As a crematory, it becomes YOUR personal obligation as well as the business’s obligation to properly dispose of post-cremation metal materials that come under the EPA’s listed waste category, i.e. gold, silver, platinum, palladium and iridium. Such wastes are found in post cremation dental scrap and other non-combustible metals.

Under CFR Title 40 of the U.S. Civil Code, there is a section that discusses and covers the EPA laws that apply to heavy metals and a discussion concerning their safe disposal. Heavy metals are metals that have the capacity to leach into the ground, pollute the ground water, damage the environment, and harm people's health. Certain precious metals are also considered hazardous waste once they are removed from their initial use; such as in dental crowns, bridges, etc. and must be recycled or disposed of in a legal and environmentally compliant manner. This has a direct impact on owners and operators of crematories that handle and remove cremated remains.

Here is how the EPA views it. Once a metal has reached its end of use as a product and is no longer needed for its original function, that metal is now considered to be a waste by-product. It is then that you, as the crematory owner, accept the responsibility for the safe and legal disposal of such metal. One cannot throw this metal into a landfill or place the metal in a vault. In fact, you, as the owner, remain liable for the proper disposal of that metal. Specifically, this means that you and the crematory are liable for the correct handling and processing of such remains. Furthermore, that liability can pass to your heirs should you die or even if the crematory ceases to exist. One cannot hide behind the corporate veil; it is a personal liability that can and will be transferred to one's heirs.


So what are the materials that are causing such headaches and could have the potential for putting you and your crematory at risk? Believe it or not, it is the precious metals also known as "heavy metals". Within a dental crown, dental bridge, dental fillings, pacemakers, etc., are mixtures commonly referred to as alloys of gold, silver, platinum, palladium and iridium. These "heavy metals" are regulated by the EPA. These regulations extend not only to you and your crematory but also to the company and the person that you give these materials to. It is your responsibility to insure that these people and/or companies are environmentally compliant, EPA licensed and are not just scrap metal dealers who in reality are middle men and call themselves a refiner.

In other words, the actions of the person and/or companies that you give the materials to becomes your legal responsibility. Included in these EPA regulations are the chemicals and processes that refiners use to separate and purify the metals for re-use. These are cited in the regulations because of their deleterious impact to the environment. If your crematory is the source of the post-cremation "heavy metals", you remain liable as does the refiner that processes such wastes. That is why it is important for you to know who is taking your materials. Is this a refiner that is environmentally compliant or is he a just a scrap metal dealer who is a middle man who calls himself or his company a refiner? Be careful, be prudent and be aware as to where your materials are going.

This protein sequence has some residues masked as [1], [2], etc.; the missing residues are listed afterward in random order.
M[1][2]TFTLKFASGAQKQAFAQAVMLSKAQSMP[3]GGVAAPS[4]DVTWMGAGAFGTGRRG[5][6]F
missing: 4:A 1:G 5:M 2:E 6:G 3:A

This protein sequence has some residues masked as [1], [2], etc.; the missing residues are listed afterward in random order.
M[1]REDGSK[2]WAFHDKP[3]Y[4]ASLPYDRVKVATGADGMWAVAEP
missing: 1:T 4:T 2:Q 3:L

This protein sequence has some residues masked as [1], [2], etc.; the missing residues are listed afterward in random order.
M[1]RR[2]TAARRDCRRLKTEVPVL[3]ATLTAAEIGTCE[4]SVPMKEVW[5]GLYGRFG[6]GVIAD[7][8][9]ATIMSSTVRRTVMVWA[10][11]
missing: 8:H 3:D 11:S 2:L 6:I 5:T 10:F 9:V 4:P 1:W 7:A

Much of the metal waste discussed above makes your crematory liable for “cradle to grave” liability. That is, the generator of this waste (in this case, the crematory) has the responsibility to handle such waste in an environmentally compliant manner until the point at which the EPA deems it to no longer be a hazardous waste. At any time, you could be called upon to produce paperwork proving that the metals have been disposed of or processed according to EPA standards.

Don't worry, there is a simple way to handle this - keep reading


Subpart F, Section 266.70 provides for the exemption of the above regulations if certain procedures are followed. The first requirement is that all materials that contain precious metals (i.e. heavy metals) must be sent to an EPA-licensed facility for recycling and refining. Documentation of an EPA manifest must be kept on file by the facility for future proof that all EPA laws concerning refining of such materials were followed properly. Merely presenting a letter stating that a facility is recycling in an environmentally compliant manner is NOT sufficient. The EPA required manifest proves and substantiates the fact that the facility refining the metals is EPA-licensed and as such will end the crematory’s cradle to grave liability.

So the solution is easy. All you need to do is to select an environmentally compliant EPA refiner of precious metals and to allow that refiner to process all of your cremation metal by-products. As a result this true refiner will be able to provide the proper cradle-to-grave documentation that protects you. In fact, it is your only option if you wish to remain EPA compliant and safe.

Ultimately you want to insure that you are environmentally responsible and NOT environmentally liable!


Link to Title 40 Solution for Crematoriums